That’s right. It is not easily interchangeable. Downtime required. Make that massive downtime if you are highly virtualized. How easy is it to get downtime for production VMs nowadays? Expectation on uptime is rising, so getting a downtime will get harder as years go by.

Hans De Leenheer wrote on his blog in 23 April 2014:

A commodity is a service/product where the choice of manufacturer/vendor is irrelevant and interchangeable without any impact on the consumarization. In technology we can plug a server in 220V power off the grid the same way as we can use 220V battery backed power. In virtualization the hypervisor can run on any x86 server, whether it comes from HP, DELL, Lenovo, SuperMicro, Quanta, Cisco, … and the running VM is completely interchangeable without any impact.

If choosing something will result in a lock-in, meaning it is costly and complex to get out, would you choose it carefully? I know I would.

I recently got to know a customer who wants to run VMware in production, and Microsoft in Non Production. The underlying thinking is the hypervisor is commodity. You can migrate between Microsoft and VMware easily. Hans explains:

Moving a VM from one hypervisor to another will still need a migration. There are at least 3 reasons for this;

  • the VM config file is proprietary to the hypervisor
  • the VM disk format is proprietary to the hypervisor
  • the VM guest drivers are proprietary to the hypervisor

How many of you actually need to run multi-hypervisor environments in which VMs need to be interchangeable? I know there are (every day better) migration tools to get you from one platform to another but how much do you want this? And how many times?

Having VMware in production and Microsoft in non production, is like having FC Storage in production and NFS in non production. Sure, you save money. But how would test your production storage upgrade?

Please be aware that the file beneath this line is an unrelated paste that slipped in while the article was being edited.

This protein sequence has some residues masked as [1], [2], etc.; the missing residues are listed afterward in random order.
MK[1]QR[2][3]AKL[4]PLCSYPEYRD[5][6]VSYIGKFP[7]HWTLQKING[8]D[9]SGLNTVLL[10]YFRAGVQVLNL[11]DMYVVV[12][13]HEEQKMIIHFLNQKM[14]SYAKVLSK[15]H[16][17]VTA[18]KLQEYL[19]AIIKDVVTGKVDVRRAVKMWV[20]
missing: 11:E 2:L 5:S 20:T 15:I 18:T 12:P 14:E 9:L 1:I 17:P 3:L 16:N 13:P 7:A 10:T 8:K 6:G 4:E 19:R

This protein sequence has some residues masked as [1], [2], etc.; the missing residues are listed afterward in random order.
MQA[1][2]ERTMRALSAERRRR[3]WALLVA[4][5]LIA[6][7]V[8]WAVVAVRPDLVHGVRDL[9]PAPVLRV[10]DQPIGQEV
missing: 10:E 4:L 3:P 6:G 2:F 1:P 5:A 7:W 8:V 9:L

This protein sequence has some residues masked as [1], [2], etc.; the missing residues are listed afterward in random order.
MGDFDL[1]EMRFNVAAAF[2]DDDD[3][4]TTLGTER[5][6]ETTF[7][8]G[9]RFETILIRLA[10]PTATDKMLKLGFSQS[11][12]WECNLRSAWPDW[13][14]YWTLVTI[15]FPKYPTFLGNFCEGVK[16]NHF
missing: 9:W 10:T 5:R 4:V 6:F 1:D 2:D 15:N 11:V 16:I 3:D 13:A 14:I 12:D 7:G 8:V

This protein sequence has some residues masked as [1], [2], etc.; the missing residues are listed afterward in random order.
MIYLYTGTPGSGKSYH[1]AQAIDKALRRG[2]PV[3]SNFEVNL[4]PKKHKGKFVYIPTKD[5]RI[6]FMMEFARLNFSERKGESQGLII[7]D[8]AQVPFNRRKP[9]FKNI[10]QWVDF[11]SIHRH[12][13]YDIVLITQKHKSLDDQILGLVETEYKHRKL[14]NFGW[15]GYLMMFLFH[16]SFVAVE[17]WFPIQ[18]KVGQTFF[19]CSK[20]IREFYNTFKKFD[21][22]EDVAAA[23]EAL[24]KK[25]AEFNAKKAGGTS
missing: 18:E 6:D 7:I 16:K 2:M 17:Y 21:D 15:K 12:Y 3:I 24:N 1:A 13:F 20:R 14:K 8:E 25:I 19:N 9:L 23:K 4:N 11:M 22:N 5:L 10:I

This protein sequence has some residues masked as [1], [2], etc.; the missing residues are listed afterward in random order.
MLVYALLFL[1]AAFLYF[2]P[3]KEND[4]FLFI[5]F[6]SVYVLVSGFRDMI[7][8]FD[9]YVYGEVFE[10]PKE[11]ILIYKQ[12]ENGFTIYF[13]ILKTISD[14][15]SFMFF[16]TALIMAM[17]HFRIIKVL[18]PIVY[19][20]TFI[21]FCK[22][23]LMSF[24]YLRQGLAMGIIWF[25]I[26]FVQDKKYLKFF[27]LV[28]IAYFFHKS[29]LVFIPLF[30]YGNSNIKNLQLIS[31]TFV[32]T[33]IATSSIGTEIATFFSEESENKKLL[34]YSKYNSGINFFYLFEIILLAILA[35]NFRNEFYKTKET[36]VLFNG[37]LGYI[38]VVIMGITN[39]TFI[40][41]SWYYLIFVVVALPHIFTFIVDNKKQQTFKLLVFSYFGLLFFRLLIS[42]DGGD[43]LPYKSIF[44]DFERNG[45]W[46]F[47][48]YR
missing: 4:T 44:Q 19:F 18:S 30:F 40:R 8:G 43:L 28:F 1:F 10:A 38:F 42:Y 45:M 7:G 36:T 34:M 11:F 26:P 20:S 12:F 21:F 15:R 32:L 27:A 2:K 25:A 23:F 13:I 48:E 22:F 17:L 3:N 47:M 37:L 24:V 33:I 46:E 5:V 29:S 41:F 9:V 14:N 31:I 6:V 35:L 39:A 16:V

In my personal opinion, having multiple hypervisor is penny wise pound foolish. Having multiple hypervisor, is like having multiple emails systems, or multiple Message Bus, or multiple Directory, or multiple CMDB, or multiple intranet, etc. The list goes on, phone system, help desk system, VDI system. There are certain things where you need to standardise. If you are worried about vendor lock-in or the need to control a vendor, there are other levers you can use. Sacrificing your own operations and blood pressure is the dumb way of achieving it 🙂

Skills perspective

In my guesstimate, there are probably >10 millions IT professionals who knows VMware vSphere. By “know”, I do not mean knowing at PowerPoint level. Beyond talking, these IT Professionals can install vSphere. Around 200 thousands are VCP. For every VCP, there are probably 10x more people who are actually at VCP level, but did not take up the certification.

The number drops drastically when it comes to VCAP, VCIX and VCDX. Out of that many people, less than 0.002% have achieved the level of VCDX. Let’s make an ultra conservative assumption that for every VCDX, there are 10 others who are actually at VCDX level. We are still talking 0.02%. A staggering 99.98% do not have that level of expertise, including yours truly. I’ve been a VMware Engineer for 7+ years, was one of the first in the world to pass VCAP-DCD (no 089) and yet I won’t even pass the VCAP-DCA exam, let alone passing the VCDX defence. While my customers and management see me as an SME and expert, the reality is there are more things in vSphere that I don’t know than I know. Another word, my knowledge is not even 50%. And that is just vSphere. I have not included other products that come with vSphere Enterprise Plus or vSphere Operations Manager (VSOM). These products are “free”, as in they are bundled with vSphere. Products such as vRealize Orchestrator, vSphere Replication, vCenter Data Protection should be considered a part of hypervisor.

Beyond vSphere Enterprise Plus, I know that many VMware Professionals have branched out to pick up Storage, Networking, and Management. They are becoming SDDC Architect, and I wrote an article on the rise of SDDC Architect.

As an Architect and Engineer, I think it is unrealistic to have good knowledge on multiple hypervisors. The person will end up as jack of all trades, master of none. If I were a CIO, I certainly expect my Lead Architect to have sufficiently deep knowledge, else he may deliver the wrong architecture (and that can be very costly to undo later on). I also expect my principal engineers to have deep knowledge, as $h!t happens in production (my customer told me: they always happen in production), and I want it solved fast.


Instead of evolving into commodity, Hypervisor is actually evolving into proprietary SDDC. It has broaden beyond server virtualisation and turn the Storage industry, Network industry and Infra Management industry upside down. It’s redefining the very architecture of these industry in software.

Choose your hypervisor carefully, as it determines your entire SDDC stack.